As you may know, March is Women's History Month and a chance for us all to celebrate the trailblazing women who have contributed to our history, culture, and society. Interestingly, the month-long celebration grew out of an event organized by the school district of Sonoma, CA, in 1978. A few years later, their concept sparked similar events across the country, and in 1980 Jimmy Carter declared the week of March 8 as National Women's History Week, which eventually grew to be Women's History Month.
We want to honor a few different women who have shattered the glass ceiling and helped pave the way for future generations. To start, we wanted to spotlight Katharine Graham. You may know that Graham was the publisher of The Washington Post. But did you know she was also the first female CEO of a Fortune 500 company?
Taking over The Post in the 1960s, when newspapers were big business and dominated by men, Graham became a towering figure, not only in publishing but in American history. Her controversial decision to publish the Pentagon Papers hastened the end of the Vietnam War, and her paper's Watergate reporting led directly to the resignation of President Nixon. Under Graham, The Post became one of the nation's most influential newspapers and an illustration of the power and importance of a free press. For that, she has our utmost respect, and we're proud to honor her.
Next, we chose to highlight Sara Blakely - the woman Forbes named the world's youngest self-made female billionaire.
We just learned that Blakely sold fax machines door-to-door before launching the Spanx apparel company in 1998, at the age of 27, with $5,000 in the bank. While the concept of shapewear wasn't new, Blakely researched her market and realized the industry was out of touch with its target audience. She learned that most hosiery companies were owned and operated by men and that none of the products were tested on real women. Through hard work, creativity, and trust in herself, Blakely went on to turn Spanks into a huge success. But that was just the start. Blakely wanted to make a lasting impact on the world, so in 2006 Blakely started the Spanx by Sara Blakely Foundation.
Since its launch, the Foundation has donated millions to charities that focus on empowering underserved women and girls. Blakely has also taken the billionaires' pledge to donate at least half of her wealth to charity. For her example, as an enormously successful woman and the accomplishments she's had as an entrepreneur and philanthropist, we're proud to honor Sara Blakely.
It's now time to highlight Billie Jean King, one of the most influential figures in the world of sports and beyond.
King's achievements on the tennis courts are legendary. She was the world's top women's player five times and won a total of 39 Grand Slam titles. King used her fame to advocate for the advancement of women in tennis and beyond. To fight for equal prize money, she formed the Women's Tennis Association and became its first president. King's straight-set win over Bobby Riggs in 1973's "Battle of the Sexes" was watched by 90 million people and, along with the passage of Title IX the prior year, is often considered the spark that ignited the boom in women's sports.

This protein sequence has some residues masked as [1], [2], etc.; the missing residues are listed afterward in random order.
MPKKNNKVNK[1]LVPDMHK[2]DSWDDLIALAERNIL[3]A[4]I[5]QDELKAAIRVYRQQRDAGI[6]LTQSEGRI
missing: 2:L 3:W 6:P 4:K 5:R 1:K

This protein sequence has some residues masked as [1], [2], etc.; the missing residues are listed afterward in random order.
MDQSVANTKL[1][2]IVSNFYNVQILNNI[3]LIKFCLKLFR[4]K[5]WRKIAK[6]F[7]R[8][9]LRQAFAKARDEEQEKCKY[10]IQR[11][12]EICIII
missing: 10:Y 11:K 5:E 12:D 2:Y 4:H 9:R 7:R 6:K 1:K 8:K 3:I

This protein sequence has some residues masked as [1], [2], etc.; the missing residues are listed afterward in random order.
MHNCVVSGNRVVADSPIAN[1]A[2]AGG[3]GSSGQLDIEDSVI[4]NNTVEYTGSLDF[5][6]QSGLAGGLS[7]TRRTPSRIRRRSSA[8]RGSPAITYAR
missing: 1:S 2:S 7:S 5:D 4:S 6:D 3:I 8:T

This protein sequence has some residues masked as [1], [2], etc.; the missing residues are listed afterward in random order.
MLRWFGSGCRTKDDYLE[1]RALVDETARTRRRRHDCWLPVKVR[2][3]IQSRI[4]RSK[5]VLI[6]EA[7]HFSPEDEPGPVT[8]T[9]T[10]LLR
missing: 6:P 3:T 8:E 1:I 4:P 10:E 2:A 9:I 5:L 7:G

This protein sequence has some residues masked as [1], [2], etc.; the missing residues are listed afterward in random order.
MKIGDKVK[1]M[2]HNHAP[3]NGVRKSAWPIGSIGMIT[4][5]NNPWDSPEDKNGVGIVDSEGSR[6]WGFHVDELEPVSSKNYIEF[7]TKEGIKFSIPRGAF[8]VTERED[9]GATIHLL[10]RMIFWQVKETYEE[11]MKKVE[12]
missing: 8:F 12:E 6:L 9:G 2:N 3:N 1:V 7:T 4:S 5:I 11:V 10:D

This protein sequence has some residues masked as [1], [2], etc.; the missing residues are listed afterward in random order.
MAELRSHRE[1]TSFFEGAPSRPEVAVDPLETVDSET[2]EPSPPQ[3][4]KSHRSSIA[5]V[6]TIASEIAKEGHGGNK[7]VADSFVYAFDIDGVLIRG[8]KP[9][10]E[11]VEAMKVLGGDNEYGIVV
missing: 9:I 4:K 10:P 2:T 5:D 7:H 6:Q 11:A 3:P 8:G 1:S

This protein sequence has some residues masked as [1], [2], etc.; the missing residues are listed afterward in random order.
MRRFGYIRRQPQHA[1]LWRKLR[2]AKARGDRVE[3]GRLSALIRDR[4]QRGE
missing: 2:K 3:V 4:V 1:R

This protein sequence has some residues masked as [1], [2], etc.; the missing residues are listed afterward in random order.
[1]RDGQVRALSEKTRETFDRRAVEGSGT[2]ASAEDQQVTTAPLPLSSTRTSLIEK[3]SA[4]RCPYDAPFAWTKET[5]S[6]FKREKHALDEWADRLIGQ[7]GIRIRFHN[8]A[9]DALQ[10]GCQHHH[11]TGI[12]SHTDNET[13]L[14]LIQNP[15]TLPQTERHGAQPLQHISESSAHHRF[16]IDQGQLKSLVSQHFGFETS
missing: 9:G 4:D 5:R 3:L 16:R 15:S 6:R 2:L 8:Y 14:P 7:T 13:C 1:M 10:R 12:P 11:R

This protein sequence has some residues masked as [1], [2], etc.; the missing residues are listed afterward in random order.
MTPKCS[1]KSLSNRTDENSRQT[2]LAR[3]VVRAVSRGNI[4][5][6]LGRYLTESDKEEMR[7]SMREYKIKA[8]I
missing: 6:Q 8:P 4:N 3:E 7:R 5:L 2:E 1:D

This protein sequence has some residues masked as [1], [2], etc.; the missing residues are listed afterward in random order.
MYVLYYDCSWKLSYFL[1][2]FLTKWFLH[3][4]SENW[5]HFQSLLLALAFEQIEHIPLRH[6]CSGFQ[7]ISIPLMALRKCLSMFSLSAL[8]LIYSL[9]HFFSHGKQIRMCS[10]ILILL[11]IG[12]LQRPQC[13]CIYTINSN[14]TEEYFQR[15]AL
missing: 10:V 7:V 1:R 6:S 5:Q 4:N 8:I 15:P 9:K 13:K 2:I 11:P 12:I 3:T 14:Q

King is a recipient of the Presidential Medal of Freedom and is in both the International Tennis Hall of Fame and the National Women's Hall of Fame. She is the first woman to have a major sports venue named in her honor, and I'm not sure if you noticed, but she did the honorary coin flip at this year's Super Bowl – pretty cool!
For all she's done to advance women's rights over the years and for every young girl who's ever picked up a tennis racket or kicked a soccer ball, we are proud to honor her.
Lastly we'd like to introduce you to a remarkable woman whose name you may not know – Betty Dukes. Dukes' story shows that we all have the power to change the world, even if it's one corner at a time.
In 2001, Betty Dukes was a 51-year-old cashier at Walmart. After years of watching her male co-workers getting higher pay and faster promotions, she decided to act. She became the lead plaintiff in one of U.S. history's most significant class-action discrimination lawsuits. After an 11-year fight through the lower courts, her case went all the way to the Supreme Court. Although the Court ultimately ruled that the suit didn't meet the requirements for class-action status, Dukes' efforts to level the playing field for women were not in vain. Conditions at Walmart have improved significantly, and women are more valued than ever before. Dukes' tenacity and sense of fairness helped change the culture of one of the largest companies in the nation.
For all she has done to improve the working conditions for women at Walmart, and across corporate America, we're proud to honor her.
Women like Katherine Graham, Sara Blakely, Billie Jean King, and Betty Dukes are all around us, willing to take a stand and speak out for what's right. We hope you've enjoyed this blog post and this month, let's celebrate the brave women in our lives and around this world.
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